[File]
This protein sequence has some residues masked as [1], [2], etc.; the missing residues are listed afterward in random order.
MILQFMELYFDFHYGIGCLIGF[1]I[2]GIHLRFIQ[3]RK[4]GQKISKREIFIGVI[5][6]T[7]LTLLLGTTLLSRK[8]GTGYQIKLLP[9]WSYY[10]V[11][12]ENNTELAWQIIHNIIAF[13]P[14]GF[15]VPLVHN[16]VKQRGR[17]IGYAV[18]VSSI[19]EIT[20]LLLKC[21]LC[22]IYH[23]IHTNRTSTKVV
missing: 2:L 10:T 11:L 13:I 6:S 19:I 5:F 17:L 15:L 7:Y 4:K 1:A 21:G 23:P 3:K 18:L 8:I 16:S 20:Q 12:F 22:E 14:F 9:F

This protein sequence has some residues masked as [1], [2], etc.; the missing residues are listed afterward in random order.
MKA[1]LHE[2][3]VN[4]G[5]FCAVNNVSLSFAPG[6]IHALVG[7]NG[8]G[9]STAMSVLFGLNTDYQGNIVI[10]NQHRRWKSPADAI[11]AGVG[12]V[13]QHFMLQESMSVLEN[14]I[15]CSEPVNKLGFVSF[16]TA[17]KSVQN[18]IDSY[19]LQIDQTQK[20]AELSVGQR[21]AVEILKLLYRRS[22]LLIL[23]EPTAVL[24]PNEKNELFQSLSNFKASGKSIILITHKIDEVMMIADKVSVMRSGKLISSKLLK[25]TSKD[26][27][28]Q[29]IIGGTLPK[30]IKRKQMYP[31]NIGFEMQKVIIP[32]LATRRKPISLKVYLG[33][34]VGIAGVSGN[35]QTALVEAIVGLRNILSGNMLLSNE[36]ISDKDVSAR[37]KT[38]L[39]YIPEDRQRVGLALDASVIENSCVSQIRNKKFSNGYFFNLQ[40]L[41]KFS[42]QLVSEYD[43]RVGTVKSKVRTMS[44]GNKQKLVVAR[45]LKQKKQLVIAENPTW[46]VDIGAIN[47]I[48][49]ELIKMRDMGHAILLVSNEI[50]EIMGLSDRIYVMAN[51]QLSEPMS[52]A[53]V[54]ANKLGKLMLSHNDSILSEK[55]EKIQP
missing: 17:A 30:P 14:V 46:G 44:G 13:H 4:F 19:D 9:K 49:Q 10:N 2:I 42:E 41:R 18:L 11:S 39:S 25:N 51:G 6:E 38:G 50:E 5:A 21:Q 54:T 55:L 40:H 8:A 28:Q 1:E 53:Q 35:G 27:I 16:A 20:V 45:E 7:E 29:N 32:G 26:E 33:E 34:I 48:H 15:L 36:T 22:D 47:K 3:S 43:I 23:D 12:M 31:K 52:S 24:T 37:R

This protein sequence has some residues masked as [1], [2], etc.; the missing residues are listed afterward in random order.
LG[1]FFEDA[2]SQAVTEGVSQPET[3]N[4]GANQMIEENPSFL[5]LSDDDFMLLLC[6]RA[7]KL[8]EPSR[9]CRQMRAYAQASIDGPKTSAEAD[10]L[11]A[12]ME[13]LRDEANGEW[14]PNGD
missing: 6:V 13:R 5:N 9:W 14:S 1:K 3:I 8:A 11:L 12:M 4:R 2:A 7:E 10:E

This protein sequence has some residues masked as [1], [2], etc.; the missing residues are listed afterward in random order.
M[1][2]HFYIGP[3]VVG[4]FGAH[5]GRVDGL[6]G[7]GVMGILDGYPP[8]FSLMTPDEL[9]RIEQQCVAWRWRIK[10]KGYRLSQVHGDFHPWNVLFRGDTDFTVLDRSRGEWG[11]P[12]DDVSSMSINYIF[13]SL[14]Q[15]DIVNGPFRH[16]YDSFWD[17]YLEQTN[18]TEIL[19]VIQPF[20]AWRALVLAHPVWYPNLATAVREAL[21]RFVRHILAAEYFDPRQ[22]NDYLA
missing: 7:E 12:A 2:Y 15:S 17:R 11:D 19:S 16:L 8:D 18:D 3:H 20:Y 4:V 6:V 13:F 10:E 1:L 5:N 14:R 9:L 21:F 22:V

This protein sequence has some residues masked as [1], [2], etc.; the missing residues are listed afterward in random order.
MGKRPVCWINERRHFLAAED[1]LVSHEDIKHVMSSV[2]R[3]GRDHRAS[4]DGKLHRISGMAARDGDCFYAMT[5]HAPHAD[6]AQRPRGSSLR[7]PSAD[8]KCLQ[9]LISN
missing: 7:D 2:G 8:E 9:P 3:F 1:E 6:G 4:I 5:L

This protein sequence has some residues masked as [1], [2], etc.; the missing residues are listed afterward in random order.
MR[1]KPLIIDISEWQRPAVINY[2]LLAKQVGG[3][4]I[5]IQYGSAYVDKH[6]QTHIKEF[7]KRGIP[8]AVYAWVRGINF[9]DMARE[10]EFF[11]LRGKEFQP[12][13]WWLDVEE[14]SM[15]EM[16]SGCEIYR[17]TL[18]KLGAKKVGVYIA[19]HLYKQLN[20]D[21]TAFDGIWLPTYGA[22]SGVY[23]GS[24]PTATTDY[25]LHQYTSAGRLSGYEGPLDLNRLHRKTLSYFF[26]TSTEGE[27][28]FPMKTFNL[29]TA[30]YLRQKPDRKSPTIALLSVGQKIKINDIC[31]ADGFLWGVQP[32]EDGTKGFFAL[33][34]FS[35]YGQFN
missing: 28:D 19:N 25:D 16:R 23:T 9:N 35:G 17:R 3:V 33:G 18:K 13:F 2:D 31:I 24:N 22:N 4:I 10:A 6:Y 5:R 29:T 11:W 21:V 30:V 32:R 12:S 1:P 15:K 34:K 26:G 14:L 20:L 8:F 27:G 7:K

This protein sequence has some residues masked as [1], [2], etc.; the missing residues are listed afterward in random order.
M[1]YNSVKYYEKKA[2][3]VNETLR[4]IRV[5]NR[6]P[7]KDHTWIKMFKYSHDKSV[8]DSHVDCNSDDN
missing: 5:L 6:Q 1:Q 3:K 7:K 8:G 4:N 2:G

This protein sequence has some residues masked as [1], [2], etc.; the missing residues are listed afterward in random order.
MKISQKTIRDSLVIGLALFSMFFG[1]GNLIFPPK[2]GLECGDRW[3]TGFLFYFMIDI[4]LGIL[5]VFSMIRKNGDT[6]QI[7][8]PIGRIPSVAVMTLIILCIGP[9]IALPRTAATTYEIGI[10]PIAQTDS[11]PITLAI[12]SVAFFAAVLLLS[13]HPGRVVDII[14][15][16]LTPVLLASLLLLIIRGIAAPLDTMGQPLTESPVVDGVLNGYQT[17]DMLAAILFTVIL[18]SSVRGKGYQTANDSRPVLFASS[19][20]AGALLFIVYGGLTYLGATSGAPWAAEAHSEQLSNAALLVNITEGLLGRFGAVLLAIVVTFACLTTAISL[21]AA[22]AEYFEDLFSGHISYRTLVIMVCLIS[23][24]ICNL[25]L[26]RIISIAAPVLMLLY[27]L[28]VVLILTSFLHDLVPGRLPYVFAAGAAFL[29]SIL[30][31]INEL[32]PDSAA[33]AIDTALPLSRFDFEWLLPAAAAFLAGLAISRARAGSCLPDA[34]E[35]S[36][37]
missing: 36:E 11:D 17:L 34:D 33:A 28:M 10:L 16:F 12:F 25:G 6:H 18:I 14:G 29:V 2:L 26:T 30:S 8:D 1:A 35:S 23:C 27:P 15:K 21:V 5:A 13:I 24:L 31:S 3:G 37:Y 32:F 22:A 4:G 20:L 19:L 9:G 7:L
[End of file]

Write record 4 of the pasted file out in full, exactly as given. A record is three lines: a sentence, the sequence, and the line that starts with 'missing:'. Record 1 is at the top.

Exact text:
This protein sequence has some residues masked as [1], [2], etc.; the missing residues are listed afterward in random order.
M[1][2]HFYIGP[3]VVG[4]FGAH[5]GRVDGL[6]G[7]GVMGILDGYPP[8]FSLMTPDEL[9]RIEQQCVAWRWRIK[10]KGYRLSQVHGDFHPWNVLFRGDTDFTVLDRSRGEWG[11]P[12]DDVSSMSINYIF[13]SL[14]Q[15]DIVNGPFRH[16]YDSFWD[17]YLEQTN[18]TEIL[19]VIQPF[20]AWRALVLAHPVWYPNLATAVREAL[21]RFVRHILAAEYFDPRQ[22]NDYLA
missing: 7:E 12:A 2:Y 15:S 17:R 11:D 19:S 16:L 8:D 18:D 3:H 20:Y 4:V 6:V 13:F 10:E 1:L 5:N 14:R 9:L 21:F 22:V